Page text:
To Her Majesty’s Loyal Opposition, and the MPs with the bookies at your conference
The Campaign for Fairer Gambling writes to all Labour MPs ahead of the upcoming party conference in Liverpool.
Regardless of the outcome of the leadership election this weekend, sensible Labour MPs need to coalesce around policies that have always been at the core of traditional Labour values. Curbing corporate goliaths and looking out for the welfare and safety of employees and ensuring they are not abused, are just a couple.
Betting shop employees are often in part-time or temporary employment at minimum pay and working unsociable hours. Many of them are young and/or female and they are often working alone.
Nevertheless, the bookies have been advocating their “responsible” gambling measures, which include staff intervention if there appears to be a gambler showing signs of distress. DCMS, when proposing the £50 threshold measure, suggested that this would promote staff interaction. However, when it came to the subsequent evaluation of this measure, there was no evidence that this was happening. As for the interaction, according to some industry whistle-blowers who have contacted the Campaign for Fairer Gambling, some bookies have actually been found to be training staff to show customers how to play two machines at once. Now that’s what you call interaction and two fingers up to government.
The reality is that betting shop staff are not qualified to counsel anyone. Even worse, they place themselves in danger by leaving the safety of the counter area to intervene. They are often subjected to verbal abuse and far more seriously, there has been a murder, an attempted murder and rape, multiple sexual assaults and multiple violent assaults of betting shop staff which have come to light in recent months. Yet the latest line being repeated over and over again by the Association of British Bookmakers (ABB) is that “betting shops are the safest place to gamble”.
Another Labour core value should be to support local councils and the sustainable communities they seek to create. There is currently a proposal under the Sustainable Communities Act by Newham Council which is supported by more local authorities than any other such proposal. All other proposals re-submitted under the Act have been agreed by Government but so far on this particular proposal, the Government has failed in its legal obligation by not even trying to reach agreement.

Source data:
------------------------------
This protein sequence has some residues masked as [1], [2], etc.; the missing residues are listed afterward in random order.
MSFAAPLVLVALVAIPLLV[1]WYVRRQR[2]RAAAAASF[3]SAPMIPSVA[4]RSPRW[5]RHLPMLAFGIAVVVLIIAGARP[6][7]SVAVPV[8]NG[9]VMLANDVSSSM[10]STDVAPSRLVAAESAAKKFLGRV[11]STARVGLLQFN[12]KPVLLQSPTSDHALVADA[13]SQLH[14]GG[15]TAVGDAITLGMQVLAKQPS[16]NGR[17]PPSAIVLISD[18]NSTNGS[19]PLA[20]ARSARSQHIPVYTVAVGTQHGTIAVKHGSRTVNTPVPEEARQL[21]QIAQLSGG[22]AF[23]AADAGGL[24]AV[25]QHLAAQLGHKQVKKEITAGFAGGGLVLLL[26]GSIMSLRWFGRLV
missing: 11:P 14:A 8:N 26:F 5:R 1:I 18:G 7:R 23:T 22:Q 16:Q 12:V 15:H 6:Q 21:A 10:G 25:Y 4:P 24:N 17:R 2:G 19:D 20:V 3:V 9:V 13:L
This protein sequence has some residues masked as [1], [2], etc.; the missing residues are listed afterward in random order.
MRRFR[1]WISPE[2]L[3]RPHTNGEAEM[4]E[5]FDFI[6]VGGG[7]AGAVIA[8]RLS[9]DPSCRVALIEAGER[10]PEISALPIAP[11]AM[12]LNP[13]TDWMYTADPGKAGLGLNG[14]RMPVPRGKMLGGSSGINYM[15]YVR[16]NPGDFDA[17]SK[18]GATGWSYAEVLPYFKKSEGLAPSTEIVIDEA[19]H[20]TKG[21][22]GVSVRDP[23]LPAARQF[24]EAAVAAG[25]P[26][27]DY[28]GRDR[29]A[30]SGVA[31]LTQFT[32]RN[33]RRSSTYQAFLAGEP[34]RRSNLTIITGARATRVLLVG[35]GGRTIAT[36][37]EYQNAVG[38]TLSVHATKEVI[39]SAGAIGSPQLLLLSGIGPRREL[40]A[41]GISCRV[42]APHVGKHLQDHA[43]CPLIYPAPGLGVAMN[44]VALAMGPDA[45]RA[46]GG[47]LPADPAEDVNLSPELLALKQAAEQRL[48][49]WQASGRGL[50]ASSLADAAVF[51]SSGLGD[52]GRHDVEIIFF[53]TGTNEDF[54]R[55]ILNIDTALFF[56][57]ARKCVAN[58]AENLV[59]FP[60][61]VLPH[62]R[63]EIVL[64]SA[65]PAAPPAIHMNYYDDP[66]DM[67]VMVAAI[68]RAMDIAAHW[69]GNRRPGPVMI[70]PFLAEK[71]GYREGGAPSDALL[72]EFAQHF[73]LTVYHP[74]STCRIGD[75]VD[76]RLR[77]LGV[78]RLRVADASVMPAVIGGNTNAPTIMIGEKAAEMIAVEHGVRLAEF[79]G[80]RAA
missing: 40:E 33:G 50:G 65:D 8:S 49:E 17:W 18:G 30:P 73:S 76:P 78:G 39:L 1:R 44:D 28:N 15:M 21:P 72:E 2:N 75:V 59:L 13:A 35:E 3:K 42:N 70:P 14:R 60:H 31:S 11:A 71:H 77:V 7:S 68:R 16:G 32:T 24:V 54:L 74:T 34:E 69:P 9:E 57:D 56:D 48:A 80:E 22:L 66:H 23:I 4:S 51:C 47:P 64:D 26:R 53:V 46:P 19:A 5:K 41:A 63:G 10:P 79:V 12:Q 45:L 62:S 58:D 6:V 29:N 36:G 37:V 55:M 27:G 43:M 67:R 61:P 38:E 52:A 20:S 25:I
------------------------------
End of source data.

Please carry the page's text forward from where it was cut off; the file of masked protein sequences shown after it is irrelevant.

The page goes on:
An additional core Labour value should also be to demand that regulatory bodies pro-actively enforce legislation and don’t allow parasitic corporations to get away with acting not only illegally but also immorally and unethically. This is especially important as the UK’s not-fit-for-purpose Gambling Commission has never applied a meaningful fine or revoked personal licenses for any of the serious infractions by any corporate bookies in recent years.
When gamblers are heavy losers, it seems as though bookies find it difficult to recognise them as addicts. When gamblers make minimal wagers prior to withdrawing large cash deposits, it seems as though the bookies find it difficult to recognise them as money-launderers. However, when a gambler is shrewd with their bets and smarter than the average punter, the bookies have no problem detecting and barring them.
So what can Labour MPs do in the immediate future? Signing EDM 61, which supports the new APPG on FOBTs under chair Carolyn Harris MP would be a positive move, as would encouraging colleagues to sign it. Supporting any action against FOBTs that might be advocated at conference is a no-brainer.
But how about trying to remove the toxic influence of the bookies over a few Labour MPs. However, this might be difficult considering being wined and dined at Party Conference by the bookies may be in some Labour MPs’ diaries already.
If you are one such MP, when enjoying your fine wining and dining, spare a thought for the betting shop staff working alone that night, the FOBT player who has just blown a month’s wages in ten minutes and those communities blighted by betting shops that your councillors are fighting to improve.
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